For the past several years, Fresno County, which had 63 cases of congenital syphilis in 2017, had the highest rate in California. In 2018, Fresno fell to fourth, behind Yuba, Kern and San Joaquin counties. But the epidemic is far from under control. "I couldn't even tell you how soon I think we're going to see a decrease," said Jena Adams, who oversees HIV and STD programs for Fresno County.
Syphilis was once a prolific and widely feared STD. But by the 1940s, penicillin was found to have a near-perfect cure rate for the disease. By 2000, syphilis rates were so low in the U.S. that the federal government launched a plan to eliminate the disease. Today, that goal is a distant memory.
Health departments once tracked down every person who tested positive for chlamydia, gonorrhea or syphilis, to make sure they and their partners got treatment. With limited funds and climbing caseloads, many states now devote resources only to tracking syphilis. The caseloads are so high in some California counties that they track only women of childbearing age or just pregnant women.
"A lot of the funding for day-to-day public health work isn't there," said Dr. Jeffrey Klausner, a professor at the University of California, Los Angeles who ran San Francisco's STD program for more than a decade.
The bulk of STD prevention funding is appropriated by Congress to the CDC, which passes it on to states. That funding has been largely flat since 2003, according to data from the National Coalition of STD Directors, which represents health departments across the country. Take into account inflation and the growing caseloads, and the money is spread thinner. "It takes money, it takes training, it takes resources," Klausner said, "and policymakers have just not prioritized that."
A report this year by Trust for America's Health, a public health policy research and advocacy group, estimated that 55,000 jobs were cut from local public health departments from 2008 to 2017. "We have our hands tied as much as (states) do," said Bowen of the CDC. "We take what we're given and try to distribute it as fairly as we can."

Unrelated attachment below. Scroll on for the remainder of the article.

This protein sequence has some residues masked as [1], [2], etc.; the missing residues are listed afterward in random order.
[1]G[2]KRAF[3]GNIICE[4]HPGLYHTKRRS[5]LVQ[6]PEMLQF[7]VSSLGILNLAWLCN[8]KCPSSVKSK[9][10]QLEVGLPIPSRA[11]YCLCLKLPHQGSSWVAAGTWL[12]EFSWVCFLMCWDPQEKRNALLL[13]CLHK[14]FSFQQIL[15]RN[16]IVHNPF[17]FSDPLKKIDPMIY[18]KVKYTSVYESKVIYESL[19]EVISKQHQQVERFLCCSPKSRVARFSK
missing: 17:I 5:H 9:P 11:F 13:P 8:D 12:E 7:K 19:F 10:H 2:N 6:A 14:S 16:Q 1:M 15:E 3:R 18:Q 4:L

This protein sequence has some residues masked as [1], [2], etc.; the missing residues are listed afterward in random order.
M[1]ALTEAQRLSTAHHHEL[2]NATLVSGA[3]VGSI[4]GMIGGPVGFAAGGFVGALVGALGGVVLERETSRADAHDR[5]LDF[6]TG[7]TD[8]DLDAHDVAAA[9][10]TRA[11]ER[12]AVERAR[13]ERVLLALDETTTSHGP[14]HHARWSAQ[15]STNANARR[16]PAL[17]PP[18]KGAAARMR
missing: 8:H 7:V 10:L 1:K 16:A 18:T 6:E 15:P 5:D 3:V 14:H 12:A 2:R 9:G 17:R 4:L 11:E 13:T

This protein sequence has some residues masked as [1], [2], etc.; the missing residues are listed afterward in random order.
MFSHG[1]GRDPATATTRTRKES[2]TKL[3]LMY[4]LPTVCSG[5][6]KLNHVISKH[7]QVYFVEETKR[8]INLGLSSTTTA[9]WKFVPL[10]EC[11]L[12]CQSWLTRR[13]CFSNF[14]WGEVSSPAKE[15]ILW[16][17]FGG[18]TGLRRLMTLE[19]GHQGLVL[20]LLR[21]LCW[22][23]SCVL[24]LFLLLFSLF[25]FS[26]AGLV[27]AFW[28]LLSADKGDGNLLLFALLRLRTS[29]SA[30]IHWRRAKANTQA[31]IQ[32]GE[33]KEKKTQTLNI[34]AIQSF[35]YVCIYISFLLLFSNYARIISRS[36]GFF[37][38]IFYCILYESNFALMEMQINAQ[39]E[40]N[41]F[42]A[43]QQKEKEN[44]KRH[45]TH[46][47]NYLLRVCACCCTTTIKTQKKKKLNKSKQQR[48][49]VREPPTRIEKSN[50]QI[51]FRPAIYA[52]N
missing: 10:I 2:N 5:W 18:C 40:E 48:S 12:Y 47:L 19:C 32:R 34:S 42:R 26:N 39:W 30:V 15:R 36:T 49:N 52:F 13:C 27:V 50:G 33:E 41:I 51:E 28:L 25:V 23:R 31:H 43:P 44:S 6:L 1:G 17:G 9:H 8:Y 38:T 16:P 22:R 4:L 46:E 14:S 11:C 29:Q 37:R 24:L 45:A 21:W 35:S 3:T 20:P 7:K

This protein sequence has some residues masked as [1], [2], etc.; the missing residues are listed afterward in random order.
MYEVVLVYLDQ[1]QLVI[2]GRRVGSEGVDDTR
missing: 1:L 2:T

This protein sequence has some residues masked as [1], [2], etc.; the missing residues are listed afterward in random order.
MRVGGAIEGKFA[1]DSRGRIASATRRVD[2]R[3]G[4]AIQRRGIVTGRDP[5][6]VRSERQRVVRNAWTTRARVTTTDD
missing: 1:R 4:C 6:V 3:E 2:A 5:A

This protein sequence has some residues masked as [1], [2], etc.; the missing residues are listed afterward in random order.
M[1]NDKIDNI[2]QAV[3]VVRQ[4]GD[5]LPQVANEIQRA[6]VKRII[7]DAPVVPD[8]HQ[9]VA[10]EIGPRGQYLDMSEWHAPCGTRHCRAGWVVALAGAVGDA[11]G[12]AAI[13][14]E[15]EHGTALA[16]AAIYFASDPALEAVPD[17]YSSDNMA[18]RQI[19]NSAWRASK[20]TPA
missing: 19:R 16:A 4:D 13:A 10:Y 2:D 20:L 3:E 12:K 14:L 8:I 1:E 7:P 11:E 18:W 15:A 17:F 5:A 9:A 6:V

San Joaquin County health officials have reorganized the department and applied for grants to increase the number of investigators available as congenital syphilis has spiked, said Hemal Parikh, county coordinator for STD control. But even with new hires and cutting back to tracking only women of childbearing age with syphilis, an investigator can have anywhere from 20 to 30 open cases at a time. In other counties, the caseload can be double that.
In 2018, Jennifer Wagman, a UCLA professor who studies infectious diseases and gender inequality, was part of a group that received CDC funding to look into what is causing the spike in congenital syphilis in California's Central Valley.
Wagman said that, after years of studying health systems in other countries, she was shocked to see how much basic public health infrastructure has crumbled in California. In many parts of the Central Valley, county walk-in clinics that tested for and treated STDs were shuttered in the wake of the recession. That left few places for drop-in care, and investigators with no place to take someone for immediate treatment. Investigators or their patients must make appointments at one of the few providers who carry the right kind of treatment, and hope the patients can keep the appointment when the time comes.
In focus groups, women told Wagman that working hourly jobs, or dealing with chaotic lives involving homelessness, abusive partners and drug use, can make it all but impossible to stick to the appointments required at private clinics.